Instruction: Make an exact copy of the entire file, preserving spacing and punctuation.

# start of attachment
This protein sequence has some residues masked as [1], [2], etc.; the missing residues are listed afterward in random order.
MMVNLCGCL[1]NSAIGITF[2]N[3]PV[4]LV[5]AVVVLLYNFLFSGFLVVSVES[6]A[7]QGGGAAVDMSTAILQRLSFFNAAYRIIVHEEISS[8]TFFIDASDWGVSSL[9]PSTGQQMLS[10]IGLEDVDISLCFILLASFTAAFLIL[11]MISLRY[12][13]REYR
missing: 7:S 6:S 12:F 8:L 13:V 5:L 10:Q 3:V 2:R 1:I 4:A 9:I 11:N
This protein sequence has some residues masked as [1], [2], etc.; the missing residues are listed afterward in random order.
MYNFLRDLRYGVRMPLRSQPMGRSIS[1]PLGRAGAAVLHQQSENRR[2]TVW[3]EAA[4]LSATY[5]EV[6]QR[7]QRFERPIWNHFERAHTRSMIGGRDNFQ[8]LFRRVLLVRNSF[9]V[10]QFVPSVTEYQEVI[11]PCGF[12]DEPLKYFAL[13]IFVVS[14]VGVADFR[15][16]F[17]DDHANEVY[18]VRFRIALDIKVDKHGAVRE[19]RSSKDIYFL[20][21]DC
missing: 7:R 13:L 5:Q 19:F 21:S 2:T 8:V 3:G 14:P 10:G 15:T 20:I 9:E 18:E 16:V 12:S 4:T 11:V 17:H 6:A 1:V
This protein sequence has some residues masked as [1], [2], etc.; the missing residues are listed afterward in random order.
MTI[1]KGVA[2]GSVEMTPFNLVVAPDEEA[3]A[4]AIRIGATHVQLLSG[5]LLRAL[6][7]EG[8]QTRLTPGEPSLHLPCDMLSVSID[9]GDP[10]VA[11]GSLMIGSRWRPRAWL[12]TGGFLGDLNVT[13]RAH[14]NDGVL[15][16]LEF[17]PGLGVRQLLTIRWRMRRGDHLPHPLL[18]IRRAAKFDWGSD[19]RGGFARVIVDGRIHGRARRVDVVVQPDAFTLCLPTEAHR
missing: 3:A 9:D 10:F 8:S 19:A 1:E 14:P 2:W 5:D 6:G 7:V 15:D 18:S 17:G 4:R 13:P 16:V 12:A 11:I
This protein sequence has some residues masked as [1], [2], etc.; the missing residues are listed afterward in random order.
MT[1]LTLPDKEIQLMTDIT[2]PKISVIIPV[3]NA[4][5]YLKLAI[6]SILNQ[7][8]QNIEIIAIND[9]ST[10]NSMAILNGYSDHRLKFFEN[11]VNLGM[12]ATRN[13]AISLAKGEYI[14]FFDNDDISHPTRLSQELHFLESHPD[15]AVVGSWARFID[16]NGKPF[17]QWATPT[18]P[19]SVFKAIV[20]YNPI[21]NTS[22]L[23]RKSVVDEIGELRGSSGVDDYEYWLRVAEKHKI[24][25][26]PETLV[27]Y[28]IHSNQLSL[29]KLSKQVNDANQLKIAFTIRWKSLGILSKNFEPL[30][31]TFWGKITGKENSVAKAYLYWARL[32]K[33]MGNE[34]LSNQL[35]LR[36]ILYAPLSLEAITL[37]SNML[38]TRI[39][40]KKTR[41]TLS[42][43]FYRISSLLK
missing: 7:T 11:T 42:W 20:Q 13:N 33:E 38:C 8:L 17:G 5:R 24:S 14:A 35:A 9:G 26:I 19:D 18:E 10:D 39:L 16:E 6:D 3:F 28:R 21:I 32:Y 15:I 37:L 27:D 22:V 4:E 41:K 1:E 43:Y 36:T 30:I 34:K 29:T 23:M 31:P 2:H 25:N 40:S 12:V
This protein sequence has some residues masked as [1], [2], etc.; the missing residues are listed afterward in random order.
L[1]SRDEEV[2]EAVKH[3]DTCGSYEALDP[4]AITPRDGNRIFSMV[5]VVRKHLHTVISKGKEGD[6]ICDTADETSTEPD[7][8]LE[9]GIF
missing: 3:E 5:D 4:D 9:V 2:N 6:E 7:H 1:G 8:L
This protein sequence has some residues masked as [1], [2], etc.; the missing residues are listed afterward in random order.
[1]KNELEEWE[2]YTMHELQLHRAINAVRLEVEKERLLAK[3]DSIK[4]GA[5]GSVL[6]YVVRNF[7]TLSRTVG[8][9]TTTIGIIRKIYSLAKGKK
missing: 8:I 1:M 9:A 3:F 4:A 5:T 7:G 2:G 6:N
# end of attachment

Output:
This protein sequence has some residues masked as [1], [2], etc.; the missing residues are listed afterward in random order.
MMVNLCGCL[1]NSAIGITF[2]N[3]PV[4]LV[5]AVVVLLYNFLFSGFLVVSVES[6]A[7]QGGGAAVDMSTAILQRLSFFNAAYRIIVHEEISS[8]TFFIDASDWGVSSL[9]PSTGQQMLS[10]IGLEDVDISLCFILLASFTAAFLIL[11]MISLRY[12][13]REYR
missing: 7:S 6:S 12:F 8:L 13:V 5:L 10:Q 3:V 2:R 1:I 4:A 9:I 11:N
This protein sequence has some residues masked as [1], [2], etc.; the missing residues are listed afterward in random order.
MYNFLRDLRYGVRMPLRSQPMGRSIS[1]PLGRAGAAVLHQQSENRR[2]TVW[3]EAA[4]LSATY[5]EV[6]QR[7]QRFERPIWNHFERAHTRSMIGGRDNFQ[8]LFRRVLLVRNSF[9]V[10]QFVPSVTEYQEVI[11]PCGF[12]DEPLKYFAL[13]IFVVS[14]VGVADFR[15][16]F[17]DDHANEVY[18]VRFRIALDIKVDKHGAVRE[19]RSSKDIYFL[20][21]DC
missing: 7:R 13:L 5:Q 19:F 21:S 2:T 8:V 3:G 14:P 10:G 15:T 20:I 9:E 18:E 16:V 12:S 4:T 11:V 17:H 6:A 1:V
This protein sequence has some residues masked as [1], [2], etc.; the missing residues are listed afterward in random order.
MTI[1]KGVA[2]GSVEMTPFNLVVAPDEEA[3]A[4]AIRIGATHVQLLSG[5]LLRAL[6][7]EG[8]QTRLTPGEPSLHLPCDMLSVSID[9]GDP[10]VA[11]GSLMIGSRWRPRAWL[12]TGGFLGDLNVT[13]RAH[14]NDGVL[15][16]LEF[17]PGLGVRQLLTIRWRMRRGDHLPHPLL[18]IRRAAKFDWGSD[19]RGGFARVIVDGRIHGRARRVDVVVQPDAFTLCLPTEAHR
missing: 3:A 9:D 10:F 8:S 19:A 1:E 14:P 2:W 5:D 6:G 7:V 15:D 18:S 17:G 4:R 13:P 16:V 12:A 11:I
This protein sequence has some residues masked as [1], [2], etc.; the missing residues are listed afterward in random order.
MT[1]LTLPDKEIQLMTDIT[2]PKISVIIPV[3]NA[4][5]YLKLAI[6]SILNQ[7][8]QNIEIIAIND[9]ST[10]NSMAILNGYSDHRLKFFEN[11]VNLGM[12]ATRN[13]AISLAKGEYI[14]FFDNDDISHPTRLSQELHFLESHPD[15]AVVGSWARFID[16]NGKPF[17]QWATPT[18]P[19]SVFKAIV[20]YNPI[21]NTS[22]L[23]RKSVVDEIGELRGSSGVDDYEYWLRVAEKHKI[24][25][26]PETLV[27]Y[28]IHSNQLSL[29]KLSKQVNDANQLKIAFTIRWKSLGILSKNFEPL[30][31]TFWGKITGKENSVAKAYLYWARL[32]K[33]MGNE[34]LSNQL[35]LR[36]ILYAPLSLEAITL[37]SNML[38]TRI[39][40]KKTR[41]TLS[42][43]FYRISSLLK
missing: 7:T 11:T 42:W 20:Q 13:N 33:E 38:C 8:L 17:G 5:R 24:S 14:A 35:A 9:G 26:I 19:D 18:E 10:D 39:L 16:E 6:D 3:F 28:R 21:I 32:Y 15:I 37:L 27:D 22:V 4:E 41:K 1:E 43:Y 36:T 30:I 34:K 29:T 23:M 31:P 2:H 25:N 40:S 12:V
This protein sequence has some residues masked as [1], [2], etc.; the missing residues are listed afterward in random order.
L[1]SRDEEV[2]EAVKH[3]DTCGSYEALDP[4]AITPRDGNRIFSMV[5]VVRKHLHTVISKGKEGD[6]ICDTADETSTEPD[7][8]LE[9]GIF
missing: 3:E 5:D 4:D 9:V 2:N 6:E 7:H 1:G 8:L
This protein sequence has some residues masked as [1], [2], etc.; the missing residues are listed afterward in random order.
[1]KNELEEWE[2]YTMHELQLHRAINAVRLEVEKERLLAK[3]DSIK[4]GA[5]GSVL[6]YVVRNF[7]TLSRTVG[8][9]TTTIGIIRKIYSLAKGKK
missing: 8:I 1:M 9:A 3:F 4:A 5:T 7:G 2:G 6:N